Orthopaedic Practices In Post Covid Era

  • Dr Saurabh Jain Assistant Professor, Department of Orthopaedics, MGM Medical College, Indore
Keywords: Post Covid Era, Covid


Today, life of every person in this world can be divided into, BC and AC i.e. before corona and after corona. This is the amount of impact the novel corona virus has made, not only in India, but globally. Reasons are many. The novel corona virus is highly contagious, virulent and lethal especially in high risk groups. Since there is no treatment or vaccine available till date, prevention of spread of infection remains the main stay of treatment. This can be accomplished by stopping the spread of infection from the source via droplets or aerosols, which can be done by covering mouth and nose, social distancing, frequent hand washing and regularly disinfecting surfaces.
We the Orthopaedic surgeons working as health workers, due to nature of our work are more susceptible and vulnerable. Furthermore, Orthopaedic surgeries are aerosol generating procedures, which make them further more susceptible to infection. Our practise is further complicated by illiterate and reckless patients, untrained and irresponsible staff, deficient, shortage and unavailability of quality control equipment’s, increased financial burden and daily changing irrational government policies. We have already seen our colleagues getting infected and even some have lost their life. Hence, for protecting ourselves, family members and our patients, we need to evolve, develop strategies and modifications, in our life as well as in orthopaedic practises so as to prepare and prevent rather than repair and rent the mis-happening. Further, we do not know as yet what complications and physiological responses will be encountered in post COVID-19 scenario. Hence with minimal current literature available, a balanced, pragmatic approach should be undertaken.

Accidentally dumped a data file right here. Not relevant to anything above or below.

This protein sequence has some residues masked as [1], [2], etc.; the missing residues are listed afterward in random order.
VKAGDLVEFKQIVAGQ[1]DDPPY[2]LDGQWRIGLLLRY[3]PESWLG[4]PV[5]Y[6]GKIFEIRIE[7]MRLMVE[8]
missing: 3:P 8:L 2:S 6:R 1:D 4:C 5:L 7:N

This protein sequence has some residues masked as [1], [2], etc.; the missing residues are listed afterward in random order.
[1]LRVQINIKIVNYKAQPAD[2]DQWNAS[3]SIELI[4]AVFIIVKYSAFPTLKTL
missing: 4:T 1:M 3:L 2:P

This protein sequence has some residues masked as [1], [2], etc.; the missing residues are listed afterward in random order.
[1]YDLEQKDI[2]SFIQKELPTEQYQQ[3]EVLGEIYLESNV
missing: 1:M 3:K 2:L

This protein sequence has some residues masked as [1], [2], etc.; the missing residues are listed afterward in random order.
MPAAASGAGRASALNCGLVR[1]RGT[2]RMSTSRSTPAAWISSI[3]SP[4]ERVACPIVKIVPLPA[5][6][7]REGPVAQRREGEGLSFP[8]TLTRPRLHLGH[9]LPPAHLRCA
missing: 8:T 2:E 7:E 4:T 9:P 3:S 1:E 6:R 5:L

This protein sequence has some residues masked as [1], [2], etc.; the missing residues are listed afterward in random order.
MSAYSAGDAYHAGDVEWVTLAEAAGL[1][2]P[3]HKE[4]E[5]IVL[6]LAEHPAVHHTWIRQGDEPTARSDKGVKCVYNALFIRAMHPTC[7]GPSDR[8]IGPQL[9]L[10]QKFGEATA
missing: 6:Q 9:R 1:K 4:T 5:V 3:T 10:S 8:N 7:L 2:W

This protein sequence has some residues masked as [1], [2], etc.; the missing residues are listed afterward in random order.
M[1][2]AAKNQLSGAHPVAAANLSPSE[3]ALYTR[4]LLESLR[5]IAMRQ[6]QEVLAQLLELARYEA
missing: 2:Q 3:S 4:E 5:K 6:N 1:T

Various papers and articles have suggested guidelines, modifications and standard operative procedures to deal with pandemic situation. Planning is the key factor, in addition to the guidelines and standard operative procedures (SOP) as given by health care organisations. We as Orthopaedicians, also need to plan and modify our practices at each level relating to OPD, admission and surgeries, following all the standard precautions at all the times.
Patients visit in OPD or hospitals, should be minimized by favouring telemedicine or emails if possible, and favouring consultation by prior appointment only. Try to make definitive diagnosis and final treatment decision at first consultation only. Patient prioritisation in favour of non-operative strategies be emphasized. Referrals and transfers for investigation and radiology especially multiple times should be minimized and must outweigh the potential benefit of intervention, particularly for patients in vulnerable groups. Alternative resources such as written and web-based information should be used maximally.